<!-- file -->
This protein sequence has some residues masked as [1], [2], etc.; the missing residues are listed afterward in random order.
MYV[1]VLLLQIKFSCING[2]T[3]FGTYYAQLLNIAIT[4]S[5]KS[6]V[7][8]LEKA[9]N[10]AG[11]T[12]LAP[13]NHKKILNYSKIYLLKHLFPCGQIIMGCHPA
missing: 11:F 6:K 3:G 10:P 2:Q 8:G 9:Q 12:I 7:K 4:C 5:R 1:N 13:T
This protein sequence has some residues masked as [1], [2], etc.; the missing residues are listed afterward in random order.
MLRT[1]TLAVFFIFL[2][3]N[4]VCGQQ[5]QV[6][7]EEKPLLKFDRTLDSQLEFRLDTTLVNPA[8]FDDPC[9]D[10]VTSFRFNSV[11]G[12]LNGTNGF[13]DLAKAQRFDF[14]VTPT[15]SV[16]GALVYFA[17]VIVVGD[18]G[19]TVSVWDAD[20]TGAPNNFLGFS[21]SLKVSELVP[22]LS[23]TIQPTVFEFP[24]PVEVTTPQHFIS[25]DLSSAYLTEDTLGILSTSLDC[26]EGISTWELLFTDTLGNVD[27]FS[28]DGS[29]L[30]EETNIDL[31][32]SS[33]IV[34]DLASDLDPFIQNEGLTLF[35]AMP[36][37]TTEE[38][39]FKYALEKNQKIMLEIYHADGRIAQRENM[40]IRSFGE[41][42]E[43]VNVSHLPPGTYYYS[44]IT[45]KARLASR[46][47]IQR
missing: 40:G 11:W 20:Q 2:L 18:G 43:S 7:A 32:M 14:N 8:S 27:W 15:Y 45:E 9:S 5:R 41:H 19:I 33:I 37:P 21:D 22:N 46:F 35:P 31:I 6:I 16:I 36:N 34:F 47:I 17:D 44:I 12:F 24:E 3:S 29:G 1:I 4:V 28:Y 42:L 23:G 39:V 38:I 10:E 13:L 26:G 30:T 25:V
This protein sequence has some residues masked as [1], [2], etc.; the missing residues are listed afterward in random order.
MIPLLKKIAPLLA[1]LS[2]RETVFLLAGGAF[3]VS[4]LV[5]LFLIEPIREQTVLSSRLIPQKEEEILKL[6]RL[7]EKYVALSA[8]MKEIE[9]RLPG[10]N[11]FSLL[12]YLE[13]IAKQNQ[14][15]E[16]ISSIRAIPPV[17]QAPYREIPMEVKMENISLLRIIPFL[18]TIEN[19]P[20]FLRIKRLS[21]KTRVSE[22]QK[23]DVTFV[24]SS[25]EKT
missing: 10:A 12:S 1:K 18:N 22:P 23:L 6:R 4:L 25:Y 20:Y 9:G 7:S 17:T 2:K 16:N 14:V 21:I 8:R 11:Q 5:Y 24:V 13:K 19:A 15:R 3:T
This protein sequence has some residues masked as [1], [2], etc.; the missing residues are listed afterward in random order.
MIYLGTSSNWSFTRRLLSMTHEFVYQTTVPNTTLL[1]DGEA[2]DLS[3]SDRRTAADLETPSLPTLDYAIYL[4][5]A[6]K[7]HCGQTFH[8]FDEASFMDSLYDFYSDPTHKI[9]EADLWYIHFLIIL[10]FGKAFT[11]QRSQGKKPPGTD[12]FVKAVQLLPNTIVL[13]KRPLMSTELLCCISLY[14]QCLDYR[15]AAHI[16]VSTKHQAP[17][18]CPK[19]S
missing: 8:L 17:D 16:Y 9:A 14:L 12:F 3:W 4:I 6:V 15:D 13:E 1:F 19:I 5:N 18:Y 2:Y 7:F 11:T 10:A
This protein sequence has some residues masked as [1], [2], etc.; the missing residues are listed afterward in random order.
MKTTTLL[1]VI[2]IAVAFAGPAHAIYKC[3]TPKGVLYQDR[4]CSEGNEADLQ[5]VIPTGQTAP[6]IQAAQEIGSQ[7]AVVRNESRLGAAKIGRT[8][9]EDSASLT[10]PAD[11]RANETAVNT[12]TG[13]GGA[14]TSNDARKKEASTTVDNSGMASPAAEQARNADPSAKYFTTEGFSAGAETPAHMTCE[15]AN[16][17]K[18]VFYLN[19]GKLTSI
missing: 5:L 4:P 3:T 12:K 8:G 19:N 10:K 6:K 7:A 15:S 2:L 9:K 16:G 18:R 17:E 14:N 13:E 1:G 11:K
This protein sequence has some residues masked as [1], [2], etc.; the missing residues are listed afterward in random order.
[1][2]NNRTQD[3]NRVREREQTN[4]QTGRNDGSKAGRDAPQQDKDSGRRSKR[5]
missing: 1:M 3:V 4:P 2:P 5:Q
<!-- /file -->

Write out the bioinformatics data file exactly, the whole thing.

This protein sequence has some residues masked as [1], [2], etc.; the missing residues are listed afterward in random order.
MYV[1]VLLLQIKFSCING[2]T[3]FGTYYAQLLNIAIT[4]S[5]KS[6]V[7][8]LEKA[9]N[10]AG[11]T[12]LAP[13]NHKKILNYSKIYLLKHLFPCGQIIMGCHPA
missing: 11:F 6:K 3:G 10:P 2:Q 8:G 9:Q 12:I 7:K 4:C 5:R 1:N 13:T
This protein sequence has some residues masked as [1], [2], etc.; the missing residues are listed afterward in random order.
MLRT[1]TLAVFFIFL[2][3]N[4]VCGQQ[5]QV[6][7]EEKPLLKFDRTLDSQLEFRLDTTLVNPA[8]FDDPC[9]D[10]VTSFRFNSV[11]G[12]LNGTNGF[13]DLAKAQRFDF[14]VTPT[15]SV[16]GALVYFA[17]VIVVGD[18]G[19]TVSVWDAD[20]TGAPNNFLGFS[21]SLKVSELVP[22]LS[23]TIQPTVFEFP[24]PVEVTTPQHFIS[25]DLSSAYLTEDTLGILSTSLDC[26]EGISTWELLFTDTLGNVD[27]FS[28]DGS[29]L[30]EETNIDL[31][32]SS[33]IV[34]DLASDLDPFIQNEGLTLF[35]AMP[36][37]TTEE[38][39]FKYALEKNQKIMLEIYHADGRIAQRENM[40]IRSFGE[41][42]E[43]VNVSHLPPGTYYYS[44]IT[45]KARLASR[46][47]IQR
missing: 40:G 11:W 20:Q 2:L 18:G 43:S 7:A 32:M 14:N 8:S 27:W 15:Y 45:E 9:S 5:R 41:H 19:I 33:I 37:P 21:D 22:N 46:F 35:P 31:I 6:I 16:I 36:N 34:F 47:I 17:D 44:I 12:F 24:E 3:S 29:G 1:I 4:V 28:Y 42:L 23:G 39:V 38:I 10:E 13:L 26:G 30:T 25:V
This protein sequence has some residues masked as [1], [2], etc.; the missing residues are listed afterward in random order.
MIPLLKKIAPLLA[1]LS[2]RETVFLLAGGAF[3]VS[4]LV[5]LFLIEPIREQTVLSSRLIPQKEEEILKL[6]RL[7]EKYVALSA[8]MKEIE[9]RLPG[10]N[11]FSLL[12]YLE[13]IAKQNQ[14][15]E[16]ISSIRAIPPV[17]QAPYREIPMEVKMENISLLRIIPFL[18]TIEN[19]P[20]FLRIKRLS[21]KTRVSE[22]QK[23]DVTFV[24]SS[25]EKT
missing: 10:A 12:S 1:K 18:N 22:P 23:L 6:R 4:L 25:Y 20:Y 9:G 7:S 17:T 2:K 16:N 14:V 21:I 8:R 11:Q 5:Y 24:V 13:K 19:A 15:R 3:T
This protein sequence has some residues masked as [1], [2], etc.; the missing residues are listed afterward in random order.
MIYLGTSSNWSFTRRLLSMTHEFVYQTTVPNTTLL[1]DGEA[2]DLS[3]SDRRTAADLETPSLPTLDYAIYL[4][5]A[6]K[7]HCGQTFH[8]FDEASFMDSLYDFYSDPTHKI[9]EADLWYIHFLIIL[10]FGKAFT[11]QRSQGKKPPGTD[12]FVKAVQLLPNTIVL[13]KRPLMSTELLCCISLY[14]QCLDYR[15]AAHI[16]VSTKHQAP[17][18]CPK[19]S
missing: 8:L 17:D 16:Y 9:A 14:L 12:F 3:W 4:I 6:V 15:D 13:E 1:F 19:I 5:N 18:Y 2:Y 7:F 11:T 10:A
This protein sequence has some residues masked as [1], [2], etc.; the missing residues are listed afterward in random order.
MKTTTLL[1]VI[2]IAVAFAGPAHAIYKC[3]TPKGVLYQDR[4]CSEGNEADLQ[5]VIPTGQTAP[6]IQAAQEIGSQ[7]AVVRNESRLGAAKIGRT[8][9]EDSASLT[10]PAD[11]RANETAVNT[12]TG[13]GGA[14]TSNDARKKEASTTVDNSGMASPAAEQARNADPSAKYFTTEGFSAGAETPAHMTCE[15]AN[16][17]K[18]VFYLN[19]GKLTSI
missing: 5:L 4:P 3:T 12:K 8:G 19:N 10:K 6:K 7:A 15:S 2:L 9:K 16:G 18:R 17:E 14:N 13:E 1:G 11:K
This protein sequence has some residues masked as [1], [2], etc.; the missing residues are listed afterward in random order.
[1][2]NNRTQD[3]NRVREREQTN[4]QTGRNDGSKAGRDAPQQDKDSGRRSKR[5]
missing: 1:M 3:V 4:P 2:P 5:Q